There are a number of effective content ideas to use when developing a website – identified here by the Content Marketing Institute as seen in their manufacturing survey results

Content Marketing tactics


Of course, we can’t give away all the secrets, tactics and techniques for converting visitors into clients – and yes, many of them will depend on customer research… but there is one thing you can be sure of…

Once a website has succeeded in drawing in customer interest, encouraging research, delivering the necessary information and motivating action – then you know that you definitely have a valuable asset on your hands and will not be, as my manufacturing buddy so affectionately described “flushing money down the loo.”

With the appropriate monitoring software included by a good website designer, you too can witness for yourself the website’s traffic and performance as well as accumulate vital information on your target market demographics, interests and preferences; all from an expertly designed and planned-out manufacturing website.

So when you really look into the effort that should go in to designing a manufacturing website, it can be true that manufacturers don’t just need a website… they need an expert manufacturing website designer.

To access a comprehensive design plan for a successful manufacturing website from experienced website designers – contact Cocoonfxmedia on 01543 223074 or visit https://www.cocoonfxmedia.co.uk/web-design/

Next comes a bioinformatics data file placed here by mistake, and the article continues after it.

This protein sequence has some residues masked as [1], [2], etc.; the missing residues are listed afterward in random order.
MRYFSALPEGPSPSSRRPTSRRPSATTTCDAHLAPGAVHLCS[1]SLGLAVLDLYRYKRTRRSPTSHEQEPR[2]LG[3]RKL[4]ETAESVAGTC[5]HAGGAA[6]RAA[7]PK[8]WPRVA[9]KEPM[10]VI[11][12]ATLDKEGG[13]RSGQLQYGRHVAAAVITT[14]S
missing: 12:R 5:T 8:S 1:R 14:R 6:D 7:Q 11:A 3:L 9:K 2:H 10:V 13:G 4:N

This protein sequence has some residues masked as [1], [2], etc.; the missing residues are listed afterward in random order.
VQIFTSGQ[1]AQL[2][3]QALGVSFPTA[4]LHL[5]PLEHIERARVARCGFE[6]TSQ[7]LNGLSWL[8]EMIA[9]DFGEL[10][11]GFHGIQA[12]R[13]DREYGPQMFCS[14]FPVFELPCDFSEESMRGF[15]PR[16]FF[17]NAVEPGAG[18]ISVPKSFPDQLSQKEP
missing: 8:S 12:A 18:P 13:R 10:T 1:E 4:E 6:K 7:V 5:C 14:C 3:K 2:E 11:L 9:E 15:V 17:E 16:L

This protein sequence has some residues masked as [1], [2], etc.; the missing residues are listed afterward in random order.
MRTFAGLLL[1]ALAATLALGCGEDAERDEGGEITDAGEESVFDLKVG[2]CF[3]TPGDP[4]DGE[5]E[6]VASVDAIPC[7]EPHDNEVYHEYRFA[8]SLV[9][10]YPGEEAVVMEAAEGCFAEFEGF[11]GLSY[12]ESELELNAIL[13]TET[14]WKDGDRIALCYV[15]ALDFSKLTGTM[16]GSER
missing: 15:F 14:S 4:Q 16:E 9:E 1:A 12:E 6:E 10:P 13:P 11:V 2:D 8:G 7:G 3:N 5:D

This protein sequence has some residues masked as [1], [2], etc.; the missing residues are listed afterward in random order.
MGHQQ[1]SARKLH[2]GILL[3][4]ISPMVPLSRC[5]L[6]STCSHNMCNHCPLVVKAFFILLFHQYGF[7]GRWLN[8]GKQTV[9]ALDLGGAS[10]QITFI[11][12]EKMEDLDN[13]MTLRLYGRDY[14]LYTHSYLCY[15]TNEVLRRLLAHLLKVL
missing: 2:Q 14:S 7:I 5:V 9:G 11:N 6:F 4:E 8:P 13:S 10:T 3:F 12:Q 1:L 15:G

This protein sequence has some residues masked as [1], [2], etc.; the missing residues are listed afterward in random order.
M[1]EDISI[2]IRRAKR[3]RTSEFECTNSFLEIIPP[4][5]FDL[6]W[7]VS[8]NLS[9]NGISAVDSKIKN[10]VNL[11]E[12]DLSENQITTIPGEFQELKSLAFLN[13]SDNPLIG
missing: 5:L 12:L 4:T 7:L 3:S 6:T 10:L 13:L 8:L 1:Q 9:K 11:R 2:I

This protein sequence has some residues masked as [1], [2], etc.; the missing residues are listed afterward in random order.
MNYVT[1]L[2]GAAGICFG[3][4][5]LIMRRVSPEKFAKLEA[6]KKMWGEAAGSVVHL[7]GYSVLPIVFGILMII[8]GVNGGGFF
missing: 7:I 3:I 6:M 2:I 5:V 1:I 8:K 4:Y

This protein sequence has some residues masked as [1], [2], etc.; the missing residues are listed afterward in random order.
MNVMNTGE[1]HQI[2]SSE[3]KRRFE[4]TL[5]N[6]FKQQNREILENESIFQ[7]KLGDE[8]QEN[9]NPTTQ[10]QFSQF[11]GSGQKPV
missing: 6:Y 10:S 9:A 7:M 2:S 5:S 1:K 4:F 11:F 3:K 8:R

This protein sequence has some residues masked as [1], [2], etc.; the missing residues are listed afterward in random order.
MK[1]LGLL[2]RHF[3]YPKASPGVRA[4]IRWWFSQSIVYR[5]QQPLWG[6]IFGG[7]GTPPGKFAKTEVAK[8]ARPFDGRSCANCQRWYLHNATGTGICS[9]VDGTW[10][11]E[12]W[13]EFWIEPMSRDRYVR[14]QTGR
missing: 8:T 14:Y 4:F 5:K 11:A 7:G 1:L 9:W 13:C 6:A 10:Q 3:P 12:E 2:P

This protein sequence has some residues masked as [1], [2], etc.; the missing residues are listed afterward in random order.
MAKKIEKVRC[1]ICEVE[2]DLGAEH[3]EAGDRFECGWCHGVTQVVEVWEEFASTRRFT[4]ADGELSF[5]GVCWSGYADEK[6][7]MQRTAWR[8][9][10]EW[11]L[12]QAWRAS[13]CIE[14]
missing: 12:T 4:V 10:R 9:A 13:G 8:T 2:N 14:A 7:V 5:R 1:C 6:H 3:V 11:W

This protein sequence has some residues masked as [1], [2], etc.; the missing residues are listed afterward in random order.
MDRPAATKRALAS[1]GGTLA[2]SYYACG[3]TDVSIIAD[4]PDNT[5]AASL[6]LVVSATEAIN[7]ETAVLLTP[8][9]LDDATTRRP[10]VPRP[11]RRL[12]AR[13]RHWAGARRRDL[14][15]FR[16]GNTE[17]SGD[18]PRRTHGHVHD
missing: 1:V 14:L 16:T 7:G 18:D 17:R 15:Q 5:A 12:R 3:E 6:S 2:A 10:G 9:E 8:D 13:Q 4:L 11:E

Business Web Design; Where to Start?


It’s seemed so straightforward. That was until your business idea needed transferring to web design.

Whether your website plans are to support a growing business, rescue a declining one or promote a great new project – getting the idea from the workplace to cyberspace is a whole other matter.

Often businesses start immediately by focusing their web design ideas on other site examples, templates or images. But here at Cocoonfxmedia, we’ve seen how jumping straight into graphics web design can cause your marketing objectives to quickly become lost in translation.

So for a truly successful website, web design should start at the very basics – with stakeholder analysis.

Introducing Stakeholder Analysis for Web Design

Knowing your audience is vital when considering what information should be included on your website and how it should look.

After all, your audience is the people that will keep you in business.

But stakeholder analysis isn’t solely about your website audience. It involves those who endorse and use your website internally and externally.

So to properly inform web design, here are some helpful questions for you to consider and then we’ll look at how your answers could influence the final design.

Who are the stakeholders that need to be considered for your web design?

If you’re already involved in the running of a business you should have a good idea of who your stakeholders and customers are (otherwise you may want to do a bit of research).

Stakeholders can include more than just customers, they can be staff members who will be using and updating the site, partners that you are representing and management staff that require the site to deliver business objectives within an agreed budget.

Your customers can also be quite different, so it helps to profile them into groups depending on their demographics (or firmographics) so that you can identify those with similar needs and which groups should be your priority.